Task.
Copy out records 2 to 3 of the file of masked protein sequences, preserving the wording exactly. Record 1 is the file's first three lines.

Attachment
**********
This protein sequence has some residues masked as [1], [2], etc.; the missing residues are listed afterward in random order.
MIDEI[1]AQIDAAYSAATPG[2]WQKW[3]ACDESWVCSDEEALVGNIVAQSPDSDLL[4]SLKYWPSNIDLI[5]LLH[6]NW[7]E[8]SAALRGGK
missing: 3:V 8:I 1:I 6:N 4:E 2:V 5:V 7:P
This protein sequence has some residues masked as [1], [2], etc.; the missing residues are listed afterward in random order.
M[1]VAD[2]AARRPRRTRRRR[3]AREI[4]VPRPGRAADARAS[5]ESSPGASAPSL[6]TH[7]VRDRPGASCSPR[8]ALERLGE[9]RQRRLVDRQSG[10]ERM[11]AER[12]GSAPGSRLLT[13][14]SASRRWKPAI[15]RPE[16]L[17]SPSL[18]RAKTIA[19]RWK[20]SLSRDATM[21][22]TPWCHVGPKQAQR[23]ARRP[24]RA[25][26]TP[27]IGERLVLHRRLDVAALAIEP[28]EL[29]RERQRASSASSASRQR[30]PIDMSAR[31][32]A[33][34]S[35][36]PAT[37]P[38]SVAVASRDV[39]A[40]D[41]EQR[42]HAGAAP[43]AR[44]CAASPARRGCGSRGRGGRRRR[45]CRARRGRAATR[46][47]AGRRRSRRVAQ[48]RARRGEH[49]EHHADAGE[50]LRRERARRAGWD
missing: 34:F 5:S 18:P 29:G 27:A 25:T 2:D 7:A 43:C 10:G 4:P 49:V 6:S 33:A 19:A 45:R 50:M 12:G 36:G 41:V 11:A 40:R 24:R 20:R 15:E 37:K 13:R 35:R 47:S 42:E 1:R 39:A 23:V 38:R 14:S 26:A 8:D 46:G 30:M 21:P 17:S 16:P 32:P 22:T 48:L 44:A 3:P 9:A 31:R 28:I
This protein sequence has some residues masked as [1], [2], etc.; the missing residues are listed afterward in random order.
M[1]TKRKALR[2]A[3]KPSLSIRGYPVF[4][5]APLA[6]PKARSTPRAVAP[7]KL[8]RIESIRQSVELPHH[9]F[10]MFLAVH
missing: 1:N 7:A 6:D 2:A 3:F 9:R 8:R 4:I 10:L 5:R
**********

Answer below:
This protein sequence has some residues masked as [1], [2], etc.; the missing residues are listed afterward in random order.
M[1]VAD[2]AARRPRRTRRRR[3]AREI[4]VPRPGRAADARAS[5]ESSPGASAPSL[6]TH[7]VRDRPGASCSPR[8]ALERLGE[9]RQRRLVDRQSG[10]ERM[11]AER[12]GSAPGSRLLT[13][14]SASRRWKPAI[15]RPE[16]L[17]SPSL[18]RAKTIA[19]RWK[20]SLSRDATM[21][22]TPWCHVGPKQAQR[23]ARRP[24]RA[25][26]TP[27]IGERLVLHRRLDVAALAIEP[28]EL[29]RERQRASSASSASRQR[30]PIDMSAR[31][32]A[33][34]S[35][36]PAT[37]P[38]SVAVASRDV[39]A[40]D[41]EQR[42]HAGAAP[43]AR[44]CAASPARRGCGSRGRGGRRRR[45]CRARRGRAATR[46][47]AGRRRSRRVAQ[48]RARRGEH[49]EHHADAGE[50]LRRERARRAGWD
missing: 34:F 5:S 18:P 29:G 27:A 25:T 2:D 7:A 43:C 10:G 4:P 49:V 6:S 33:A 19:A 45:R 50:M 12:G 36:G 41:V 11:A 40:R 24:R 20:R 15:E 37:K 13:R 35:R 47:S 42:E 1:R 39:A 23:V 38:R 14:S 26:A 8:D 46:G 30:M 21:P 17:S 16:P 32:P 22:T 48:L 44:A 3:P 9:A 31:R 28:I
This protein sequence has some residues masked as [1], [2], etc.; the missing residues are listed afterward in random order.
M[1]TKRKALR[2]A[3]KPSLSIRGYPVF[4][5]APLA[6]PKARSTPRAVAP[7]KL[8]RIESIRQSVELPHH[9]F[10]MFLAVH
missing: 1:N 7:A 6:D 2:A 3:F 9:R 8:R 4:I 10:L 5:R